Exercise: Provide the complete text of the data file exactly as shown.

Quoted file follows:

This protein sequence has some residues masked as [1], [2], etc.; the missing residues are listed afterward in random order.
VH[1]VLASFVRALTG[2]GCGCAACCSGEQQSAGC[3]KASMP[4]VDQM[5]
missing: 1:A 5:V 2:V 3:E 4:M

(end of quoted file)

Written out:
This protein sequence has some residues masked as [1], [2], etc.; the missing residues are listed afterward in random order.
VH[1]VLASFVRALTG[2]GCGCAACCSGEQQSAGC[3]KASMP[4]VDQM[5]
missing: 1:A 5:V 2:V 3:E 4:M